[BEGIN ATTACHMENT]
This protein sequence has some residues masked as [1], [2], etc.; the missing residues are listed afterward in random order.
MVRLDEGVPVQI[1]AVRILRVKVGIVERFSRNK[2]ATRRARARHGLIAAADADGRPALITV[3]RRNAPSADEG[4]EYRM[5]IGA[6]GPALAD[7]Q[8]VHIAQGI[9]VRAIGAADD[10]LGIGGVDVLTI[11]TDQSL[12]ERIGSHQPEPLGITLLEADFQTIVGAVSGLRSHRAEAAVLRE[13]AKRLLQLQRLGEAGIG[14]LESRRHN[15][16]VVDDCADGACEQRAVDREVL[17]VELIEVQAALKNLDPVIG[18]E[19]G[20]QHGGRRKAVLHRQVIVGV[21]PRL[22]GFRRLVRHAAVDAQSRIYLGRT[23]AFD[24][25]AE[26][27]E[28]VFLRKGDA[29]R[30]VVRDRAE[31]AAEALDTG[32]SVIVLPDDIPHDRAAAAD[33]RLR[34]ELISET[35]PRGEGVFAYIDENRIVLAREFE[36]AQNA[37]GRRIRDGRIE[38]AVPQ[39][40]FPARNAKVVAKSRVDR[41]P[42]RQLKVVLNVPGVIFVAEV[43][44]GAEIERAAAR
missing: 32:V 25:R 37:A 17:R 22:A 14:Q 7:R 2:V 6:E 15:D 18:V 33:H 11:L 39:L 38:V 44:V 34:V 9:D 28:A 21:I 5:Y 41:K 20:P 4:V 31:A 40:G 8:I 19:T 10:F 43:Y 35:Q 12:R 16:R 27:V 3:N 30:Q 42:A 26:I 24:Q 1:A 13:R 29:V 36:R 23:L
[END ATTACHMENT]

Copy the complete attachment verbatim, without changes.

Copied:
This protein sequence has some residues masked as [1], [2], etc.; the missing residues are listed afterward in random order.
MVRLDEGVPVQI[1]AVRILRVKVGIVERFSRNK[2]ATRRARARHGLIAAADADGRPALITV[3]RRNAPSADEG[4]EYRM[5]IGA[6]GPALAD[7]Q[8]VHIAQGI[9]VRAIGAADD[10]LGIGGVDVLTI[11]TDQSL[12]ERIGSHQPEPLGITLLEADFQTIVGAVSGLRSHRAEAAVLRE[13]AKRLLQLQRLGEAGIG[14]LESRRHN[15][16]VVDDCADGACEQRAVDREVL[17]VELIEVQAALKNLDPVIG[18]E[19]G[20]QHGGRRKAVLHRQVIVGV[21]PRL[22]GFRRLVRHAAVDAQSRIYLGRT[23]AFD[24][25]AE[26][27]E[28]VFLRKGDA[29]R[30]VVRDRAE[31]AAEALDTG[32]SVIVLPDDIPHDRAAAAD[33]RLR[34]ELISET[35]PRGEGVFAYIDENRIVLAREFE[36]AQNA[37]GRRIRDGRIE[38]AVPQ[39][40]FPARNAKVVAKSRVDR[41]P[42]RQLKVVLNVPGVIFVAEV[43][44]GAEIERAAAR
missing: 32:V 25:R 37:A 17:R 22:A 14:Q 7:R 2:V 6:E 15:D 18:V 33:H 11:L 39:L 38:V 44:V 34:V 9:D 28:A 21:I 5:Y 41:K 20:P 4:V 31:A 40:G 8:I 19:T 10:F 43:Y 35:Q 12:R 16:R 27:V 3:N 30:Q 42:A 26:I 24:Q 1:A 13:R 29:V 36:R 23:L